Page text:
A day with this film on has got to be the longest day. Don't get me wrong, I love a good war movie, and almost all of these films' long lengths work, but seriously people, I don't know how many times we have to watch people walk around and blow each other up here and there for three hours. One can only imagine how long the war film that actually covers the highlight of an entire war would be. If it's just highlights, then it would probably be shorter, because these war films that we do actually have run about the span of an entire war. Hey, if that's the case, then hand me my rifle and send me back to the trenches, because I'm hooked on the thrills of war... movies. I don't know why I would need a rifle; maybe it would just be for my suicide plan, just in case the war movie they show is "The Thin Red Line", because although I liked the film, well, seriously Terrence, that's too much of a snoozefest... I said having made plans to watch the film a third time somewhere down the "line" (Sorry, but pun definately intended). Still, even though that film was a mess, it's still certainly better than this film, which isn't to say that this film is bad, though it is to say that it is more of a mess. Running 178 minutes with limited material, padding with superfluous, excess material is to be expected, yet padding is least of this film's worries when it comes to tightness, even though you know that they would have pump an extra large dose of excess material in this film to even out the many rushed spots. With all of these many subplots and characters in this massive, star-studden cast, few, if any are developed, and almost all of them are rushed past points of exposition at one point or another. Actually, come to think of it, nevermind the few in "few, if any", because if they were to extensively develop one subplot, then they'd pretty much be setting up everyone's, seeing as these stories are all so very similiar, with only enough distinctions for you be thrown off when the stories transition into each other jarringly. Still, what might bother me the most about this film is that it's just so slow, quiet and dry in atmosphere, lacking enough of the oomph and intrigue in the substance to sustain your attention for the mammoth runtime. It's all so very messy, underwhelming and borderline boring, with ambitions going squandered in many regards, and that's enough to make a film like this mediocre, at best. However, this is an ultimately better film than that, and I'm not just saying that because I keep believing in the immortal concept of "Three hours, I better like it". The film leans closer to failed ambition and successful, but the film knows how to pick the right compontents to supplement that ambition to where every slip up finds its fall broken, whether it be through the writing or production. For the time, this action was something to behold, and to this day, it remains impressive, because it's during those moments where this ensemble of directors really wake up and deliver on tension and thrills by manipulating the dynamic staging of the action, as well as the fine production designs and handsome cinematography to produce classic action composed of both style and substance that manages to hold up today. Of course, although this film is so much D-Day, the story substance remains more prominent, and if you're story is going to be overlong and messily-executed, it still better be a worthy one. Well, sure enough, this script, while plagued, is extremely original in its concept of multiple story angles in the midst of war alone. Still, that's not the only inventive concept within this story, because where most war epics tell us of the tales on the battlefield, and almost always the American side of it, this film explores the sidelines, studying on the verbal tension that determines most every battle and stage during wartime, and does it all while showing us every side of the battlefield, without bias and with intellegence, which isn't to say that you don't get plenty of intimacy with the poor suckers going out there to die for their country. I really wish that the story was used to its full potential, yet it's still very worthy and inventive, and if you see this film for no other reason, see it for its refreshing concepts, if not its using a star-studded cast of classic actors, for the most part, to good use. From John Wayne - who's playing himself again, but still doing is pretty well - to Sean Connery - who showed up... somewhere -, the film is pumped with star after star and they all charm, if not impress a little bit here and there. The cast is broad and colorful, showing you why most every person in it was then or went on the be the classic stars that they are today, and while the massive cast seems to further bloat the film out of proportions, they also serves as key components to its ultimately being generally watchable, through all of its many faults. At the end of the indeed long day, expected padding plagues the film, though not as much a rushed moments that dilute exposition, as well as the compellingness already tainted by dry storytelling, yet what raises this film well above its potential mediocrity is its sharp production, worthy and highly unconventional storyline, as well as a massive cast of across-the-board charmers or classic stars, ultimately leaving "The Longest Day" a fairly watchable dramatisation of D-Day, both on and off the battlefield and American grounds. 2.5/5 - Fair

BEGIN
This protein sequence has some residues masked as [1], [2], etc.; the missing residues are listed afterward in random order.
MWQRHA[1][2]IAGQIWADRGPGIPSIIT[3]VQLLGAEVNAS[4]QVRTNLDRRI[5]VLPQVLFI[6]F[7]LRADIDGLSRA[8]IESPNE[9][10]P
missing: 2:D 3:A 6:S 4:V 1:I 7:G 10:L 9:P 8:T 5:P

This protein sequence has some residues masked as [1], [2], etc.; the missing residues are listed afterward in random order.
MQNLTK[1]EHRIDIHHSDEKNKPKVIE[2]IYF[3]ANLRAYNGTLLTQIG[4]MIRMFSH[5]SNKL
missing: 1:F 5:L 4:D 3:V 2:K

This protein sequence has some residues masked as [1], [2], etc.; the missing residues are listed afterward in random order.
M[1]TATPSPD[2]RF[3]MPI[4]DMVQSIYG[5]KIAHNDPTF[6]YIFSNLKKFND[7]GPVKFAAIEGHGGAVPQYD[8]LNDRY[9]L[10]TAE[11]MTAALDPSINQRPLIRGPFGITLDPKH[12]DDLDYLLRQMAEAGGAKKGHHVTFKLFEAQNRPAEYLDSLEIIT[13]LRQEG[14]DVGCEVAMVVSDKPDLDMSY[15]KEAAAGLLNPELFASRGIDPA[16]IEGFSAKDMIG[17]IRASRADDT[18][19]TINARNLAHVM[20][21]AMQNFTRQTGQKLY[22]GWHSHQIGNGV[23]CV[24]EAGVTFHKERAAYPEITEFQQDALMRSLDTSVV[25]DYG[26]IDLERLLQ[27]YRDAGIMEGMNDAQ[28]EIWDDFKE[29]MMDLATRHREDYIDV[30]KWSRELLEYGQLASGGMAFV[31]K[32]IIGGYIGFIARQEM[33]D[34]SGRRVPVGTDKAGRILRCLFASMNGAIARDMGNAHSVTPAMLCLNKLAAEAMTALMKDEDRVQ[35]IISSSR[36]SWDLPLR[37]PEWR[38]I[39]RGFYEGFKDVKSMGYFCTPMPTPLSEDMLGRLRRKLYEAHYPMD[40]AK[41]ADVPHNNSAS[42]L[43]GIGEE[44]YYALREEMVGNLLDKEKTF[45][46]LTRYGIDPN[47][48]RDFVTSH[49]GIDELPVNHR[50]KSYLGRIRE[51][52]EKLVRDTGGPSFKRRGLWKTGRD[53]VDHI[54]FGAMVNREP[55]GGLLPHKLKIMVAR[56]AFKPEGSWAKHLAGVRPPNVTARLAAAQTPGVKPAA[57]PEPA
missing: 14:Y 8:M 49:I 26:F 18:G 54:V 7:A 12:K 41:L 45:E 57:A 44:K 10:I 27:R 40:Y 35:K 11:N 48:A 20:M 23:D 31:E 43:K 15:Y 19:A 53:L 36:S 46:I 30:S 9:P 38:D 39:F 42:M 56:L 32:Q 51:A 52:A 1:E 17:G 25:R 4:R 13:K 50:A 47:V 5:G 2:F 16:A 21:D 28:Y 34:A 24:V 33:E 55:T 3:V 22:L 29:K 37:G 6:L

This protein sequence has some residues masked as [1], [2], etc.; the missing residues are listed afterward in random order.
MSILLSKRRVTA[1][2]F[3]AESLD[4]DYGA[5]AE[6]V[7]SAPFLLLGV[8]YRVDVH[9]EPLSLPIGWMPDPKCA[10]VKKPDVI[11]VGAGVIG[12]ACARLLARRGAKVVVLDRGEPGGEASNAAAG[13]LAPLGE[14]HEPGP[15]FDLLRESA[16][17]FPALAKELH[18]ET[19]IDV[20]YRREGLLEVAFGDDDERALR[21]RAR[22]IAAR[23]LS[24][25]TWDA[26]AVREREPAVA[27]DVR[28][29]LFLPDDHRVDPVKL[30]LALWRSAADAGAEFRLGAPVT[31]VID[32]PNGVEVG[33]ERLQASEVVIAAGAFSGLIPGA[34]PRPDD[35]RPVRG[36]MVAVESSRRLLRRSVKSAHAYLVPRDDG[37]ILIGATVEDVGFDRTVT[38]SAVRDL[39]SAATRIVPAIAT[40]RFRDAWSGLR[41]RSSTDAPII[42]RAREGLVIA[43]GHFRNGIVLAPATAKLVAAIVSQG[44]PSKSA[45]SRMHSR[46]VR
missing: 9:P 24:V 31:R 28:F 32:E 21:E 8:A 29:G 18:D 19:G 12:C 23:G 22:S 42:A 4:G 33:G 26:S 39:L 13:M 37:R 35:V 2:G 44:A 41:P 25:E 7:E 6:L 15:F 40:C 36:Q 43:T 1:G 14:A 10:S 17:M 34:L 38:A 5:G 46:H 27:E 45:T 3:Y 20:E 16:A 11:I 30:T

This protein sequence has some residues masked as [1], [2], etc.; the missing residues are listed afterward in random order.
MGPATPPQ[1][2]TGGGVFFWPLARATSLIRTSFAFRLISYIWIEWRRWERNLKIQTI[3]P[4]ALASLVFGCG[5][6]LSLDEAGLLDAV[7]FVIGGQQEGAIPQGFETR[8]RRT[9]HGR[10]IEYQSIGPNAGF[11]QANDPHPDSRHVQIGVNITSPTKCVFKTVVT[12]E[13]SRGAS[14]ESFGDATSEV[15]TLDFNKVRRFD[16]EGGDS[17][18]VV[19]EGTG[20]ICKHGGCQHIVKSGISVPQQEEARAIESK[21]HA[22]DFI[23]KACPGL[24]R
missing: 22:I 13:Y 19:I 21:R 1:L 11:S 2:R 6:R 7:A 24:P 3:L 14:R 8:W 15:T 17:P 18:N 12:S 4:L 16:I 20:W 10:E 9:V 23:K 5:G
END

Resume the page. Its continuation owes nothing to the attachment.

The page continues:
Cameron J Super Reviewer
  • Apr 02, 2011
    Take that one battle scene in the 1929 version of All Quiet on the Western Front and make it 3 hours long. The only word to describe The Longest Day: epic. It does what Saving Private Ryan tries to do, and succeeds in making it's message without blunting the emotional impact with sappy cliches and without over-gorifying the action. 95/100
    Simeon D Super Reviewer